Human Rights Committee
Concluding observations on the fifth periodic report of the Sudan *
1.The Human Rights Committee considered the fifth periodic report of the Sudan (CCPR/C/SDN/5) at its 3532nd and 3533rd meetings (see CCPR/C/SR.3532 and 3533), held on 9 and 10 October 2018. At its 3556th meeting, held on 25 October 2018, it adopted the present concluding observations.
2.The Committee welcomes the timely submission of the fifth periodic report of the Sudan and the information presented therein. It expresses appreciation for the opportunity to renew its constructive dialogue with the State party’s delegation on the measures taken to implement the provisions of the Covenant. The Committee is grateful to the State party for its written replies (CCPR/C/SDN/Q/5/Add.1) to the list of issues (CCPR/C/SDN/Q/5), which were supplemented by the oral responses provided by the delegation.
3.The Committee welcomes the following legislative and institutional measures taken by the State party:
(a)The adoption of the Asylum Act of 2014;
(b)The national policy to combat violence against women 2016–2031;
(c)The 2015 strategy to end early marriage;
(d)The ongoing implementation of the national strategy for the elimination of female genital mutilation 2008–2018.
4.The Committee also recognizes the role that Sudan plays in terms of hosting a vast refugee community.
5.The Committee also welcomes the State party’s accession to the Protocol to Prevent, Suppress and Punish Trafficking in Persons, Especially Women and Children, supplementing the United Nations Convention against Transnational Organized Crime, in 2014.
C.Principal subjects of concern and recommendations
Applicability of the Covenant in the national legal system
6.The Committee takes note of article 27 (3) of the Interim Constitution of 2005, which provides that all rights and freedoms enshrined in international human rights treaties ratified by the State party shall be an integral part of its Bill of Rights. It also takes note of the State party’s additional information, that the rights and freedoms enshrined in the Covenant are a binding and integral part of Sudanese law by virtue of the Interim Constitution. However, the Committee reiterates its concern over the lack of clarity of the application and precedence, in practice, of the Covenant over national law. The Committee further notes that the State party did not cite any examples of cases in which it showed that Covenant provisions had been invoked before or applied by the courts (art. 2).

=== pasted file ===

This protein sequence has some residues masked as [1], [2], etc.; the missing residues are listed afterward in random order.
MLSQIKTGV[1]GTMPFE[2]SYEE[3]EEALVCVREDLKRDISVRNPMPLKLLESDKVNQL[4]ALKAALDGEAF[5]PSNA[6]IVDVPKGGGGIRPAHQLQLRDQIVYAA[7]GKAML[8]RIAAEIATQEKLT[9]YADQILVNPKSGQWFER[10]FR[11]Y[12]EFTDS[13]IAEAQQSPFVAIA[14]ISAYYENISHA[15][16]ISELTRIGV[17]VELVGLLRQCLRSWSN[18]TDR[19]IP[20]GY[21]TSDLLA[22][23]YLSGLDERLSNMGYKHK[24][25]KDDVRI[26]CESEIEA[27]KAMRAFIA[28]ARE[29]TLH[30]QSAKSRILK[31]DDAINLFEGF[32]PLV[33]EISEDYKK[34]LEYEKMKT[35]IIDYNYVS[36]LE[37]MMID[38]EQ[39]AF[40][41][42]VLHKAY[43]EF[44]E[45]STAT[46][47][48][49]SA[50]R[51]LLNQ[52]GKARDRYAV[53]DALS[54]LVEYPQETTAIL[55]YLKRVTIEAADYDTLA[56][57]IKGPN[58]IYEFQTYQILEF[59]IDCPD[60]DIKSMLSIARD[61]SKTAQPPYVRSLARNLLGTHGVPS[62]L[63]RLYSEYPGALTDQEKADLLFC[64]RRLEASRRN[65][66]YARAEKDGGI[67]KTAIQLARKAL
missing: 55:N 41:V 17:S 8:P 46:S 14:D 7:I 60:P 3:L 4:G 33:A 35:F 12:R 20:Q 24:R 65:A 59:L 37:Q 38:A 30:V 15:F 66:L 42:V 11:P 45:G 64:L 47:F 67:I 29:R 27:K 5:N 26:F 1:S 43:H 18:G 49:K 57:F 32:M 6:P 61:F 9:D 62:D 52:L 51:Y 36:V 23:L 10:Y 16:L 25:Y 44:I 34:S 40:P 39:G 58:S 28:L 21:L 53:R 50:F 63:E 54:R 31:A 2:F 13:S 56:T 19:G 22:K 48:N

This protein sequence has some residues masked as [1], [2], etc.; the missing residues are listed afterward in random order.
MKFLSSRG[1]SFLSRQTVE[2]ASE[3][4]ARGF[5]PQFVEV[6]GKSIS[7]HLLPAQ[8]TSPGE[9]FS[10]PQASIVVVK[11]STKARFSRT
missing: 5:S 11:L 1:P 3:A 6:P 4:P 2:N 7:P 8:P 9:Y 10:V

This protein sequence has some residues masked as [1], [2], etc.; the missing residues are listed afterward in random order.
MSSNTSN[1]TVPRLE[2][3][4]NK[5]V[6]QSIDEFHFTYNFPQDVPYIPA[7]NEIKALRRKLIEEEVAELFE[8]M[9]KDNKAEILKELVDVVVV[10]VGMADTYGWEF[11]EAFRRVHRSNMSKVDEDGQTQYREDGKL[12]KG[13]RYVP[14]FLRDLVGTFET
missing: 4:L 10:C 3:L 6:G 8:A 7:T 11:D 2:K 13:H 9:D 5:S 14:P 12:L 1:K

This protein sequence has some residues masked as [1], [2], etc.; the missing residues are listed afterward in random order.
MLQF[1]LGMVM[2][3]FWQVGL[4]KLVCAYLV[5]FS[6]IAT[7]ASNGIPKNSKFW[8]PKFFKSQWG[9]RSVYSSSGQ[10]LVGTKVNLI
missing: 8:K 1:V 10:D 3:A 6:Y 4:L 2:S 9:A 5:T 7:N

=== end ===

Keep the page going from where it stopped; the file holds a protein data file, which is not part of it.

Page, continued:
7. The State party should give full effect to the rights enshrined in the Covenant. It should take measures to raise awareness of the Covenant among judges, lawyers and prosecutors in order to ensure that its provisions are taken into account and applied by the national courts . The State party should expedite the process of legislative reform to ensure full compliance of national laws with duly ratified international treaties. It should consider acceding to the first Optional Protocol to the Covenant, which provides for the consideration of individual communications.